At WageWatch our experienced compensation consultants can assist with your organization’s compensation needs.  We can help you ensure internal equity and compliance with regulations as well as help you structure your compensation programs to support your company’s business strategy and objectives.  WageWatch also offers accurate, up-to-date benefit survey data, market compensation data and salary reports that will allow you to stay current with the times.  This information is highly beneficial in creating the best salary and benefits packages that meet or rival the industry standards.  For more information on our services, including consulting, salary survey data, benefit survey data and market compensation reports, please call WageWatch at 888-330-9243 or contact us online .


Pay compression is when either a subordinate’s base pay is very close to or more than their supervisor’s or when a less tenured employee is equal to or paid more than a senior employee in the same position.  One of the most common causes of pay compression is when pay increases for current employees are low, but new employees are paid a higher salary to attract them.  This problem becomes more severe in economic downturns when pay increases are limited but it occurs even in better economic times.  Pay compression is most evident in pay systems where lower level jobs, either through union contracts or other market forces, create a situation where first-line supervisors are paid less, on an hourly basis, than their subordinates.

When the job market is weak, many organizations hire people who had already done the same work for another organization, eliminating the need for training. Rather than hiring people with high potential and developing them for the long term, they have opted for people who can “hit the ground running,” regardless of their potential.

When salary compression and the policies that enable it are sustained over several years, it can be demoralizing and lead to widespread employee dissatisfaction. Employers should be concerned because salary compression can transform compensation from a motivator into a de-motivator.

Salary compression may be accompanied by pay inequities which could violate equal pay regulations. In situations where newer staff earn more than experienced staff, it could create a pay equity problem if the experienced staff are a protected class.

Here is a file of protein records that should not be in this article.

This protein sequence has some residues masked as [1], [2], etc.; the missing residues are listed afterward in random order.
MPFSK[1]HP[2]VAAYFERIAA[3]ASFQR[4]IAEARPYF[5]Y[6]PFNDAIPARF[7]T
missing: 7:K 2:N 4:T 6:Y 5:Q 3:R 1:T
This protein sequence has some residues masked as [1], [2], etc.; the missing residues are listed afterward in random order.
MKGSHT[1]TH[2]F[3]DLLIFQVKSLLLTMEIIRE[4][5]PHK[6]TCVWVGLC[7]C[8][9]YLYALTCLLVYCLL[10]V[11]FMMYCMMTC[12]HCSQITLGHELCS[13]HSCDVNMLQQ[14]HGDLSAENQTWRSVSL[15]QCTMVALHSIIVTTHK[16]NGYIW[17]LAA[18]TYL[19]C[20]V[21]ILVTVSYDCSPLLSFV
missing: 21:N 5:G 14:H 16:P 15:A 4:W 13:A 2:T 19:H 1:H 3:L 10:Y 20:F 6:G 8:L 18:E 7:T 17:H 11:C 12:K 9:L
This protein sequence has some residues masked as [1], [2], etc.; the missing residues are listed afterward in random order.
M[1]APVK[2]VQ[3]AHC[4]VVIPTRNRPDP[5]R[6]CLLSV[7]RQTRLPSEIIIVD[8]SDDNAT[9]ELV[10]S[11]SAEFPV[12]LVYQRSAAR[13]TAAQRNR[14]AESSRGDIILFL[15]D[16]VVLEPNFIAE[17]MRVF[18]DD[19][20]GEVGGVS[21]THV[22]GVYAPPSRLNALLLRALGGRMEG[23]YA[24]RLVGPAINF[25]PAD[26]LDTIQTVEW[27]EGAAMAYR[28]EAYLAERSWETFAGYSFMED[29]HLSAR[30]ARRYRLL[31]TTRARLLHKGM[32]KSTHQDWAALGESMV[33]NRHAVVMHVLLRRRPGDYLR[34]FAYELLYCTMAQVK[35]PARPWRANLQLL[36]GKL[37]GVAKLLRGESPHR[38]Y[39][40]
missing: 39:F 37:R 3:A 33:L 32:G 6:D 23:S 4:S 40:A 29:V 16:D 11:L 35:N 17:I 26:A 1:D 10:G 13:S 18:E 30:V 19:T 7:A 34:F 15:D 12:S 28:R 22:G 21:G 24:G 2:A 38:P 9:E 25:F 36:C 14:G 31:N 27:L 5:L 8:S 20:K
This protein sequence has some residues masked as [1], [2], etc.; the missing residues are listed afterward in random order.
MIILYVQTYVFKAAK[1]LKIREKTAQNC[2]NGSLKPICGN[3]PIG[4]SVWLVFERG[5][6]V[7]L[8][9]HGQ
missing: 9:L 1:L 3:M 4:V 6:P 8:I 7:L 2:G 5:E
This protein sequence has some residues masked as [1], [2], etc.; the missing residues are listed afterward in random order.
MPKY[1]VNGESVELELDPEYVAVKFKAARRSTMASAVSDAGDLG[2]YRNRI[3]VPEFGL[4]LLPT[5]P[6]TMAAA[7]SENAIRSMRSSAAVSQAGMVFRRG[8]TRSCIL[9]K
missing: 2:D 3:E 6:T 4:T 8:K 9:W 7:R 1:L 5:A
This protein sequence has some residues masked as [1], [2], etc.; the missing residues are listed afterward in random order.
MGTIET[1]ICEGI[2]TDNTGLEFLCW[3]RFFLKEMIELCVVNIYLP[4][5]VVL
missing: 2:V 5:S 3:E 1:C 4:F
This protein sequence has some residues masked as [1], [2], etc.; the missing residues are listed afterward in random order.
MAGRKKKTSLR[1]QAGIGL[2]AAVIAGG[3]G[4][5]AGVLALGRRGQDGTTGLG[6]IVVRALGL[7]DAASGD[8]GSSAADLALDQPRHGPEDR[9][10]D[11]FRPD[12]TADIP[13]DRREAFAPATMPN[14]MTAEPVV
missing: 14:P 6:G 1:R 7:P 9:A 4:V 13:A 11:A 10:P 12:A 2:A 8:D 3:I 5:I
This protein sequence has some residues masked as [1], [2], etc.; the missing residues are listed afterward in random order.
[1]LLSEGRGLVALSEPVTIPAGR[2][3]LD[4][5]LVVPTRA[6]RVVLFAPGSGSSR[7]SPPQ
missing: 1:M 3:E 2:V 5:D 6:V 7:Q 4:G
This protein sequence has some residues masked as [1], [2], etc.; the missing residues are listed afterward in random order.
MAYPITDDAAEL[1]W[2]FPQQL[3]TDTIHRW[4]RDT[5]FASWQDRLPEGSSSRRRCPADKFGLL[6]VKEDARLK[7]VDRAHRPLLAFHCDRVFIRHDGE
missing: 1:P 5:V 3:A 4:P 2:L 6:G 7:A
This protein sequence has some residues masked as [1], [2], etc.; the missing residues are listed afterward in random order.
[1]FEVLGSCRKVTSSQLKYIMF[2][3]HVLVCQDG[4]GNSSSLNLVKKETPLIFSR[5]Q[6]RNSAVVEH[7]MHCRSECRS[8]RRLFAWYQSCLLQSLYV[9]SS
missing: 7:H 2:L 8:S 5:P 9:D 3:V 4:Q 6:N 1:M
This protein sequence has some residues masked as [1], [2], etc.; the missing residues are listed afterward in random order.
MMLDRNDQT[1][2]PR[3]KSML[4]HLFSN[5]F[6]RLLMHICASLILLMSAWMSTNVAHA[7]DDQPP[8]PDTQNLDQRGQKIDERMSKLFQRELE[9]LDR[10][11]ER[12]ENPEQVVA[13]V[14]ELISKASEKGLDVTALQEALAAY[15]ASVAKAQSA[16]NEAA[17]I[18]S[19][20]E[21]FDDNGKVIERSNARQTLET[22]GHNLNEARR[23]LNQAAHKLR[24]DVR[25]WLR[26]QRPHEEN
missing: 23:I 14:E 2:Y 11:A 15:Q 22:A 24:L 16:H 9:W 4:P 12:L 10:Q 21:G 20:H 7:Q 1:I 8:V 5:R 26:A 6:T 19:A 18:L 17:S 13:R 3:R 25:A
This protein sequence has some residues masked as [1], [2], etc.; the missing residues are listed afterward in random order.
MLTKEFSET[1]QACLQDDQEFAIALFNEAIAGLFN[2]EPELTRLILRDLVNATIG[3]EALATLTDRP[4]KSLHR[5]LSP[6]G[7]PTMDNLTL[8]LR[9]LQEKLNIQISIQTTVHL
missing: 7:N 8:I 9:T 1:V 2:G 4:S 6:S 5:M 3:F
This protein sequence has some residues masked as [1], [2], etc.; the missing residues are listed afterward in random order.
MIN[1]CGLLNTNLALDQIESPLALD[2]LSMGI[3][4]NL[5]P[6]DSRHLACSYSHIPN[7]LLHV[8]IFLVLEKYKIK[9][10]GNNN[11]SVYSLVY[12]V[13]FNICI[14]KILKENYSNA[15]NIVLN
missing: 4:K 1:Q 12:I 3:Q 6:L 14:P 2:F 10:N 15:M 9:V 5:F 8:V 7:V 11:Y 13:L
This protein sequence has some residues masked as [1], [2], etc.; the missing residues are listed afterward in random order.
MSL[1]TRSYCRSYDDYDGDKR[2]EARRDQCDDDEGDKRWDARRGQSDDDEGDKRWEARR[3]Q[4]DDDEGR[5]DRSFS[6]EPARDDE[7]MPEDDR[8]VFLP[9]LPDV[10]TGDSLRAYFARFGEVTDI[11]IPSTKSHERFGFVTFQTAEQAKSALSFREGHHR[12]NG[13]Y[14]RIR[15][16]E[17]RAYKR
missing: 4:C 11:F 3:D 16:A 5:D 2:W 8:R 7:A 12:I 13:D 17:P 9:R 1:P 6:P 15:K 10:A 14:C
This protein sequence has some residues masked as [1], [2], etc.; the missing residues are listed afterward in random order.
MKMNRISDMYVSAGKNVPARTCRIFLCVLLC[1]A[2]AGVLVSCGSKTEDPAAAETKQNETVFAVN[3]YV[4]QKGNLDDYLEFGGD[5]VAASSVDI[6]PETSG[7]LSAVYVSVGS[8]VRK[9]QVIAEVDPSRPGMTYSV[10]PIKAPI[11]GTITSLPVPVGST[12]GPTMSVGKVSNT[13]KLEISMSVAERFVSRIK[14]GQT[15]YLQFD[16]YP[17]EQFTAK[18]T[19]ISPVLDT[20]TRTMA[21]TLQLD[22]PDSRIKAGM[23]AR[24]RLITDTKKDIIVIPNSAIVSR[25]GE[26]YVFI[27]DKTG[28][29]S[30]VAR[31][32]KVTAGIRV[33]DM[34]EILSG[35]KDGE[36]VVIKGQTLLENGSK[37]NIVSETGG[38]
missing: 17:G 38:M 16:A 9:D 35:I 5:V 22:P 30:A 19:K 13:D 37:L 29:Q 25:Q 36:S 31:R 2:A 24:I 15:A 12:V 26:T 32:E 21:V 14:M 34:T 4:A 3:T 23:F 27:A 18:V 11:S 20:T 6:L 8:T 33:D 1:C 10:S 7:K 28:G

There are steps that can limit the detrimental effects of salary compression. For instance, when a new job opens, organizations should try to promote someone from within, rather than hiring from the outside. Many organizations have policies that limit how high within a range new hires can be paid.  When new hires are brought in at higher salaries or when across the board increases are given due to market movement or minimum wage increase, have a policy that requires internal equity analysis and adjustments.

Institute a policy of transparency and calibration across units.   Disparate actions between different organizational units can create salary compression and other inequities. Transparency can take the form of a simple scorecard showing the rates of increases and promotions in each unit. Calibration can involve managers sharing planned compensation actions with their peer managers. It can also include several levels of approval for any actions before they take place so that a senior leader can spot any actions that appear suspect and will cause inequities, including compression.  This tends to create a norm and, over time, leads to decisions that are more consistent and responsible.

Salary compression can be a serious problem that eventually causes an organization to lose some of its most talented employees. Although many organizations have unintentionally allowed salary compression to take root, there are actions they can take now and in the future to keep it from reoccurring.

At WageWatch our compensation consultants are focused on your organization’s compensation needs and ready to help you ensure that your compensation programs are supporting your company’s business strategy and objectives. WageWatch also offers accurate, up-to-date benefit surveys, salary surveys and pay practices data that will allow you to stay current with the times. This information is highly beneficial in creating the best salary and benefits packages that meet or rival the industry standards. For more information on our services, including consulting, salary survey data, benefit survey data and market compensation reports, please call WageWatch at 888-330-9243 or contact us online.